Water use on dairy farms
How much water do commercial dairy farms really use?
Farms are major users of water. In fact, agriculture uses 70% of the fresh water worldwide. In the Great Lakes Area, water availability has not been a problem for producers. In the future, it may become more of an issue as fresh water withdrawals worldwide have tripled over the past 50 years. As rapid urbanization occurs, cities may out bid agriculture in water use. Demand for fresh water is increasing at a rate of 64 billion cubic meters per year (one cubic meter = 1,000 liters). In addition, the world population is growing by 80 million people per year, demanding more agricultural products. Farmers will need to produce double the amount of products using less water than today.
A reliable, high quality water supply is essential to dairy farms. Water is used for animal consumption, milk cooling, cleaning and sanitizing equipment, cow cooling, irrigating crops, producing value added products, moving manure and cleaning the barns via flush systems.
Using excess water has a cost including, pumping, waste water storage structures as well as transportation and application of excess water. One of the key issues in dairy herds today is the capacity to store manure and waste water until it can be land applied. The volume of wash water can occupy 25% to 50% of the total lagoon volume (Livestock Wastes Subcommittee, 1985). This wash water adds little nutritional value and can cause the manure to run-off and infiltrate into the ground water if not properly applied. Hauling costs vary greatly depending on the farm and the location of the fields but typically average $0.01 to $0.03 per gallon.
On farm water conservation can benefit everyone. Recently, a commercial dairy farm in Ohio had water use intensively followed using 13 water meters at key locations for two years. The average milk production on this farm was 80 lb/cow/day. There were 854-1005 total cows on the farm during the study period. Over the two study years, the average drinking water per cow (both milking and dry cows) was 23.6 gallons and the average waste water (water used for cleaning) was 6.3 gallons/day for an average total water use of 29.9 gallons per cow per day. This is significantly lower than the 40 to 50 gallons/cow/day commonly cited in the literature.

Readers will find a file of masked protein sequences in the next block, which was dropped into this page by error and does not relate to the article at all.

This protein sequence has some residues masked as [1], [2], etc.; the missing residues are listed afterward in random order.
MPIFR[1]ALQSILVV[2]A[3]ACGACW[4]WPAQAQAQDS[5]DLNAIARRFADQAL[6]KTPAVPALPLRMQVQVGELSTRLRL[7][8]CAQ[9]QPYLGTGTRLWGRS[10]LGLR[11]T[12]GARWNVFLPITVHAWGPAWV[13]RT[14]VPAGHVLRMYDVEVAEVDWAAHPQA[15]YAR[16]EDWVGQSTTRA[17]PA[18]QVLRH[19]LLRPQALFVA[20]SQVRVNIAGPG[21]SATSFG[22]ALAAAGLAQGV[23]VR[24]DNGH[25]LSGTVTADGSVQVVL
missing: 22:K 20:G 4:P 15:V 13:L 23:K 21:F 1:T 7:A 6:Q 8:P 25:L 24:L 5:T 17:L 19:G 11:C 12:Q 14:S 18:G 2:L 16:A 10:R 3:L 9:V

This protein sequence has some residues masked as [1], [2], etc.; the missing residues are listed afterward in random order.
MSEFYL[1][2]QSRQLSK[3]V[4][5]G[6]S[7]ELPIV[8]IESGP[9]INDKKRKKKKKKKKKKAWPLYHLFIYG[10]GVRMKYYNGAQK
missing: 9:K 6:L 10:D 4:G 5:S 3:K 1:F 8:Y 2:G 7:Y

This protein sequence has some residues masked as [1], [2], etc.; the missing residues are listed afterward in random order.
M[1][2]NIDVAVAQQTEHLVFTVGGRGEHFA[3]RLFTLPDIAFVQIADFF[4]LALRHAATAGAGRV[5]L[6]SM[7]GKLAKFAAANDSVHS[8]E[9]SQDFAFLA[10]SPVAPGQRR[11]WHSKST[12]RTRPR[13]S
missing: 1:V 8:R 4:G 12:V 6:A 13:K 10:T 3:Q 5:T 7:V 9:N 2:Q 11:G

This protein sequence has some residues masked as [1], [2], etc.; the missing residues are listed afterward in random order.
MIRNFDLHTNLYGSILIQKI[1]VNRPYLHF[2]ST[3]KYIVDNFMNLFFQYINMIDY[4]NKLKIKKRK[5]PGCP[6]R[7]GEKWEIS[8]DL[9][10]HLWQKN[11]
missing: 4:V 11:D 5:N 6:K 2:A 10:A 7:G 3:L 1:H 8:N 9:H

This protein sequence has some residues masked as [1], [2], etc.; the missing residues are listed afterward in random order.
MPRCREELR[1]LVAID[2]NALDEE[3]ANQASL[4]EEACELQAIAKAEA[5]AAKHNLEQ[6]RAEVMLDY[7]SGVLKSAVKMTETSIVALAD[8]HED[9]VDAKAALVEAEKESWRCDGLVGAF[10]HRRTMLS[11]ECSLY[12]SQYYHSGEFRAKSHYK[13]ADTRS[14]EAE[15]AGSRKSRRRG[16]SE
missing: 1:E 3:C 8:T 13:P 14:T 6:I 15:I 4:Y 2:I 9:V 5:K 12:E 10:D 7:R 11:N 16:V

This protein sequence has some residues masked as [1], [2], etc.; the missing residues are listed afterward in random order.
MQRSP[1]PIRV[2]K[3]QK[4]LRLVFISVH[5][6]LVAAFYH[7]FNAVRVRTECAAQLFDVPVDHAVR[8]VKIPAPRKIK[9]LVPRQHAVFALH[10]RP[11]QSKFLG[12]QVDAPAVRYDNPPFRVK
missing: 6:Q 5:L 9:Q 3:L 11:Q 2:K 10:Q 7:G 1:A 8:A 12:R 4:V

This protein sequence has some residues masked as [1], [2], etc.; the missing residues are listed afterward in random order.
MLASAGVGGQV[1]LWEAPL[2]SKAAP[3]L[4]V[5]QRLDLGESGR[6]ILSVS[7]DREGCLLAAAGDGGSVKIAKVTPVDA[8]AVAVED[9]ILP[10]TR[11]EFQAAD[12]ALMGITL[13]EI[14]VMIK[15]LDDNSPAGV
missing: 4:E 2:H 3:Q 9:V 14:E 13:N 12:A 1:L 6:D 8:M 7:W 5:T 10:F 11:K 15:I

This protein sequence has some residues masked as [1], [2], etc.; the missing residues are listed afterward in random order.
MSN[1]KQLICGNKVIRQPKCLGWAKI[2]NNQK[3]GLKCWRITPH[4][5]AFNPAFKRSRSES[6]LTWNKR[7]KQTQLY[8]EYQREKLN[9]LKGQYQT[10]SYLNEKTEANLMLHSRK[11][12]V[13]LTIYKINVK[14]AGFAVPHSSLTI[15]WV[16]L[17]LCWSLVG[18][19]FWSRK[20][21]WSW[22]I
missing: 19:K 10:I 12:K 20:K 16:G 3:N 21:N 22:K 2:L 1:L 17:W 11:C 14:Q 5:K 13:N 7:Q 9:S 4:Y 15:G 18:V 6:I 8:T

Metering water use on farms can be effective in managing water use and result in water conservation and reduced costs. For example, on the study farm in Ohio, the flow of water used for the plate cooler was lowered from 42 gallons per minute to 16 gallons per minute without compromising the effectiveness of the cooler. This resulted in water savings of 8 million gallons per year! In addition, a faulty valve was identified and fixed, saving 8,640 gallons per day. Other water saving practices were implemented including standardizing parlor wash down timing and fixing water trough float valves.
Based on the Ohio study, it takes approximately 4.5 gallons of water to produce one gallon of milk. In 2008-2009, Michigan produced 7,763 million pounds of milk or 902,674,418 gallons (USDA National Agricultural Statistics Service, 2009). Therefore, we can estimate that Michigan dairy farms are currently using around 4 billion gallons of water/year. Furthermore, Michigan is experiencing growth in both number of cows and the amount of milk produced per cow. Total milk production in Michigan increased nearly 33% from 2002-2009 (USDA National Agricultural Statistics Service, 2009). That could mean an estimated 1.3 billion gallon increase in water use in just the past 7 years. Will Michigan be able to supply water to sustain this continued growth?
Conserving fresh water is important to the future of the dairy industry. Providing producers with the tools to assess their water consumption and to learn cost/benefit ratio of fine-tuning their water use, could improve profitability, extend manure storage capacity, and conserve a precious resource. Research is currently under way to assess water usage on Michigan dairy farms. For more information or to participate in the study contact Faith Cullens email@example.com or Roberta Osborne firstname.lastname@example.org.
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